Retrobooster Review

by on March 3, 2014
 

Back in the 80’s games were hard. Really hard. In recent years only a few games have come anywhere near the same difficulty levels but usually when they do they enjoy both critical and commercial success. Retrobooster is just as hard as any of them, and will even give some of the classic 80s titles a run for their money.

Retrobooster is a 2.5D space shooter that sees you navigate your very responsive, ship through puzzles, hundreds of enemies and a fair share of what seem like impossible-to-escape caves. Each level is unique in its own way; some will have heavy puzzle elements whilst others will have legions of enemies to clear out. The differences between them mean that no two levels ever feel the same, and they are always throwing new ideas your way.

The puzzle style levels are where the game really excels. Barriers are used to prevent you from accessing certain areas, or to only allow you to travel one way. The strategic placing of these barriers along with switches and closed doors result in some complex puzzles that may leave you stumped for quite a while.

The majority of the levels will have some puzzle element in them, but most only involve finding a switch or even just finding the exit. The maze-like caves and the abundance of enemies are what make many of the levels challenging. Enemies are extremely difficult to kill, even in the early game, and their attacks do a lot of damage. For the most part they can be avoided, but if you want to go for a high score, you best start destroying them all.

Navigating through each level, in the early stages, can be quite a challenge as the controls take a long time to get used to. On paper they are relatively simple, but the detailed physics and overly-responsive ship make it near impossible not to crash. There is a very steep learning curve associated with the controls, but once you manage to master them the game becomes a lot easier and more enjoyable – although it may take some a few hours to get to this stage.

Retrobooster has a very impressive physics engine. According to the developer, gravity is the only force acting on the ship naturally which means theoretically there is no limit to the speed your ship can travel, unlike in many similar games. The gravity can be used in your favor as it becomes especially useful when trying to collect humans off the ground; but it can also be your worst enemy, leading you into rocks on numerous occasions.

The combination of the physics, challenging controls, cleverly designed caves and the powerful enemies lead to very difficult game, but not one that ever becomes overly frustrating. 9 times out of 10 every death will either be because of a mistake you made or because of a bad situation, and it’s very rare you’ll feel you’ve been cheated by the game.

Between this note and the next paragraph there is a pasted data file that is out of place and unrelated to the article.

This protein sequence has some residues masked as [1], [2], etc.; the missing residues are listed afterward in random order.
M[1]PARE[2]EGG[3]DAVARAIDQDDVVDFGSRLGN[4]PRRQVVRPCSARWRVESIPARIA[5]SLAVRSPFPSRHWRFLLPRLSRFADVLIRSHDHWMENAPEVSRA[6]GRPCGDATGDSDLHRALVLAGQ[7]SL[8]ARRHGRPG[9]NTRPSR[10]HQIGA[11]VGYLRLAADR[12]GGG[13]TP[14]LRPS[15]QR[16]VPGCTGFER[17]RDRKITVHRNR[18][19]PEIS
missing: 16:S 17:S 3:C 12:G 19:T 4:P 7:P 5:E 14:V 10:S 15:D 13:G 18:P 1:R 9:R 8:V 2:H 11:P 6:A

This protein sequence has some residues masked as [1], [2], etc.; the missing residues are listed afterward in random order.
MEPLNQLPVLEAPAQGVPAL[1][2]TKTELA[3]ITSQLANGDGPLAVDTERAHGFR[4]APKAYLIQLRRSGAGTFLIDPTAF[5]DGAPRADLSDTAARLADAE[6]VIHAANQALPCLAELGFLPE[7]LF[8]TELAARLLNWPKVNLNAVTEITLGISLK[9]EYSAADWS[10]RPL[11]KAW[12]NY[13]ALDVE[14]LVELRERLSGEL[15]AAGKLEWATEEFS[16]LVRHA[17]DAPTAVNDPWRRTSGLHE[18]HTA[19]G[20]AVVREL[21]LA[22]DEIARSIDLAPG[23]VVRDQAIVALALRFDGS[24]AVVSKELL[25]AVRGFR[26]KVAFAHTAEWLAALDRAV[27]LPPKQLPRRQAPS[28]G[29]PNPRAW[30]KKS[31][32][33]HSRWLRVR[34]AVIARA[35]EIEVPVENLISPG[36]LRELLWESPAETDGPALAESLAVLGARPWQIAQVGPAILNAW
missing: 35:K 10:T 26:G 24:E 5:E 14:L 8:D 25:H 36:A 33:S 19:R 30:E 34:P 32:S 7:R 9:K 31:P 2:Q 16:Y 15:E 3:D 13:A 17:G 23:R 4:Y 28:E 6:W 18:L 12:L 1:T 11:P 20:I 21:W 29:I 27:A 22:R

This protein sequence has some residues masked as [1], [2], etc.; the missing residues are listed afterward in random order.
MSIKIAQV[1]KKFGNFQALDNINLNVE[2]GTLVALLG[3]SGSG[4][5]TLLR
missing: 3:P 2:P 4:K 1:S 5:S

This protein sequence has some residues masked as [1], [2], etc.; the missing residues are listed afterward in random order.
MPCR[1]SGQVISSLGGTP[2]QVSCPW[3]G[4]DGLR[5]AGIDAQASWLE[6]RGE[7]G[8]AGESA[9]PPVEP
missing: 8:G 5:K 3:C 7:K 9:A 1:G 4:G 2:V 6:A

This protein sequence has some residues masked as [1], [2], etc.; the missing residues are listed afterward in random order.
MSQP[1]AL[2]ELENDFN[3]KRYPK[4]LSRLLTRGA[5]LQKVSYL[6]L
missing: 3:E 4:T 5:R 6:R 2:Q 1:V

Retrobooster isn’t a single player only experience; split screen multiplayer is also on offer. All levels can be completed cooperatively with a friend, but the real multiplayer fun is in the fairly self-explanatory Deathmatch mode. Up to four people can play at once and the competitiveness will soon come out when the action starts.

Despite the complex physics and great levels the artwork leaves quite a bit to be desired. The ship itself is very basic and the enemies and environments are not brilliant either. The explosions and particle effects of the ship’s thrusters are good and even look slightly realistic, but the rest of the artwork is basic at best. The electronic soundtrack and bare bones yet quite humorous story do a good job but are not particularly memorable.

VERDICT: Retrobooster is a very difficult game, but is still highly enjoyable. Once you master the controls the game becomes a lot easier and a lot more enjoyable. The levels are intelligently designed and the variety makes each one feel like a totally new experience. The art, soundtrack and story may not be the best, but the gameplay and incredibly fun multiplayer make up for it.

7

GOOD. A game that scores 7/10 is worthy of note, but unworthy of fanfare. It does many things well, but only a few of them incredibly well and, despite a handful of good qualities, fresh ideas and solid mechanics, it fails to overwhelm.

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Review code provided by publisher.

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